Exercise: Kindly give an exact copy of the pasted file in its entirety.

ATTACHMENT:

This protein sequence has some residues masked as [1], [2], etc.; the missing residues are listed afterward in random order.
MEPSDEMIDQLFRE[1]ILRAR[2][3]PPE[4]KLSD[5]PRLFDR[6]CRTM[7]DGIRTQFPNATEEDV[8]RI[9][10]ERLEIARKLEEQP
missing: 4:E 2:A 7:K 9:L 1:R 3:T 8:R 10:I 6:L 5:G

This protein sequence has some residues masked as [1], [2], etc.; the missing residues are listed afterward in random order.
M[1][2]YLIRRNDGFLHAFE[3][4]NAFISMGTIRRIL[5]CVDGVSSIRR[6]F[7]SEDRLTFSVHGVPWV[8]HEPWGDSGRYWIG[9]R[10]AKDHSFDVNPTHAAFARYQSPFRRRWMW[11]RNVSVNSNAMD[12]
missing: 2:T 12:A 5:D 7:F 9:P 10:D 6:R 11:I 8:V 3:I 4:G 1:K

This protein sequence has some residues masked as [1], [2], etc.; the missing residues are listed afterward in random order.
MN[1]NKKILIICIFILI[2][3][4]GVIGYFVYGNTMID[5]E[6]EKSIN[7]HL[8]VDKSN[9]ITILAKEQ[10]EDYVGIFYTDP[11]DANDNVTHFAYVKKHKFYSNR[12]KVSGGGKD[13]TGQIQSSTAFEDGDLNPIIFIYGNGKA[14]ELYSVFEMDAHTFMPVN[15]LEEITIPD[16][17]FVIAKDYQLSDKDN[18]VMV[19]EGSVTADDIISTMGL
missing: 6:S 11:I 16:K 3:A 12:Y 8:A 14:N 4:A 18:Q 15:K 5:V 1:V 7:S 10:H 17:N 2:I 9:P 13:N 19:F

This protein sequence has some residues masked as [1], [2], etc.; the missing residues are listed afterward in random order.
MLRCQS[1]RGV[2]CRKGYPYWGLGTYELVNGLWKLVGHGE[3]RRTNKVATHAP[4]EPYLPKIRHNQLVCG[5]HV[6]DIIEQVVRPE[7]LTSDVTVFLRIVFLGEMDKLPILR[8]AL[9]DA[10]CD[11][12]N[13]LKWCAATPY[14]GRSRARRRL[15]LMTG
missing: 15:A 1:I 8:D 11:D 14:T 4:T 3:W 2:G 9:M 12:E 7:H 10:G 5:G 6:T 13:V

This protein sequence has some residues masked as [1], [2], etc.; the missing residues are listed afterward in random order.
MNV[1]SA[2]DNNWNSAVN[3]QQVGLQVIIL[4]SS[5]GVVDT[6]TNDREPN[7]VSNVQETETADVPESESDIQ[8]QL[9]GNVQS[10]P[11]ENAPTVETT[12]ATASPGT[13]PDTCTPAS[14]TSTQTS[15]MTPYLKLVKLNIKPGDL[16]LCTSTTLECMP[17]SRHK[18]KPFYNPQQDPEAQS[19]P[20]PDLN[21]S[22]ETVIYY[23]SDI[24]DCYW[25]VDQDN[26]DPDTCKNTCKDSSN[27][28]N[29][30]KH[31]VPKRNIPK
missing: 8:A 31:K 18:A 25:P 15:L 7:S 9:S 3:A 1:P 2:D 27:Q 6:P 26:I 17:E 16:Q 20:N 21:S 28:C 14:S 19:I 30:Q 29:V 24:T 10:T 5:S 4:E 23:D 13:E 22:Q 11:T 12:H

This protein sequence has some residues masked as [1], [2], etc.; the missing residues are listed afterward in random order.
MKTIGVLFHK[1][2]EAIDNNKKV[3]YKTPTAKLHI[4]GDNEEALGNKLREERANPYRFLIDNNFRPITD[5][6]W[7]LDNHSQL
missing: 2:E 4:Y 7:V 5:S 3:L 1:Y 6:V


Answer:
This protein sequence has some residues masked as [1], [2], etc.; the missing residues are listed afterward in random order.
MEPSDEMIDQLFRE[1]ILRAR[2][3]PPE[4]KLSD[5]PRLFDR[6]CRTM[7]DGIRTQFPNATEEDV[8]RI[9][10]ERLEIARKLEEQP
missing: 4:E 2:A 7:K 9:L 1:R 3:T 8:R 10:I 6:L 5:G

This protein sequence has some residues masked as [1], [2], etc.; the missing residues are listed afterward in random order.
M[1][2]YLIRRNDGFLHAFE[3][4]NAFISMGTIRRIL[5]CVDGVSSIRR[6]F[7]SEDRLTFSVHGVPWV[8]HEPWGDSGRYWIG[9]R[10]AKDHSFDVNPTHAAFARYQSPFRRRWMW[11]RNVSVNSNAMD[12]
missing: 2:T 12:A 5:D 7:F 9:P 10:D 6:R 11:I 8:V 3:I 4:G 1:K

This protein sequence has some residues masked as [1], [2], etc.; the missing residues are listed afterward in random order.
MN[1]NKKILIICIFILI[2][3][4]GVIGYFVYGNTMID[5]E[6]EKSIN[7]HL[8]VDKSN[9]ITILAKEQ[10]EDYVGIFYTDP[11]DANDNVTHFAYVKKHKFYSNR[12]KVSGGGKD[13]TGQIQSSTAFEDGDLNPIIFIYGNGKA[14]ELYSVFEMDAHTFMPVN[15]LEEITIPD[16][17]FVIAKDYQLSDKDN[18]VMV[19]EGSVTADDIISTMGL
missing: 6:S 11:I 16:K 3:A 12:Y 8:A 14:N 4:A 18:Q 15:K 5:V 1:V 7:S 10:H 17:N 2:I 9:P 13:N 19:F

This protein sequence has some residues masked as [1], [2], etc.; the missing residues are listed afterward in random order.
MLRCQS[1]RGV[2]CRKGYPYWGLGTYELVNGLWKLVGHGE[3]RRTNKVATHAP[4]EPYLPKIRHNQLVCG[5]HV[6]DIIEQVVRPE[7]LTSDVTVFLRIVFLGEMDKLPILR[8]AL[9]DA[10]CD[11][12]N[13]LKWCAATPY[14]GRSRARRRL[15]LMTG
missing: 15:A 1:I 8:D 11:D 14:T 4:T 3:W 2:G 9:M 12:E 7:H 10:G 5:G 6:T 13:V

This protein sequence has some residues masked as [1], [2], etc.; the missing residues are listed afterward in random order.
MNV[1]SA[2]DNNWNSAVN[3]QQVGLQVIIL[4]SS[5]GVVDT[6]TNDREPN[7]VSNVQETETADVPESESDIQ[8]QL[9]GNVQS[10]P[11]ENAPTVETT[12]ATASPGT[13]PDTCTPAS[14]TSTQTS[15]MTPYLKLVKLNIKPGDL[16]LCTSTTLECMP[17]SRHK[18]KPFYNPQQDPEAQS[19]P[20]PDLN[21]S[22]ETVIYY[23]SDI[24]DCYW[25]VDQDN[26]DPDTCKNTCKDSSN[27][28]N[29][30]KH[31]VPKRNIPK
missing: 8:A 31:K 18:A 25:P 15:L 7:S 9:S 3:A 1:P 2:D 27:Q 6:P 26:I 17:E 16:Q 20:N 21:S 28:C 14:S 19:I 30:Q 29:V 24:T 10:T 5:S 4:E 23:D 13:E 22:Q 11:T 12:H

This protein sequence has some residues masked as [1], [2], etc.; the missing residues are listed afterward in random order.
MKTIGVLFHK[1][2]EAIDNNKKV[3]YKTPTAKLHI[4]GDNEEALGNKLREERANPYRFLIDNNFRPITD[5][6]W[7]LDNHSQL
missing: 2:E 4:Y 7:V 5:S 3:L 1:Y 6:V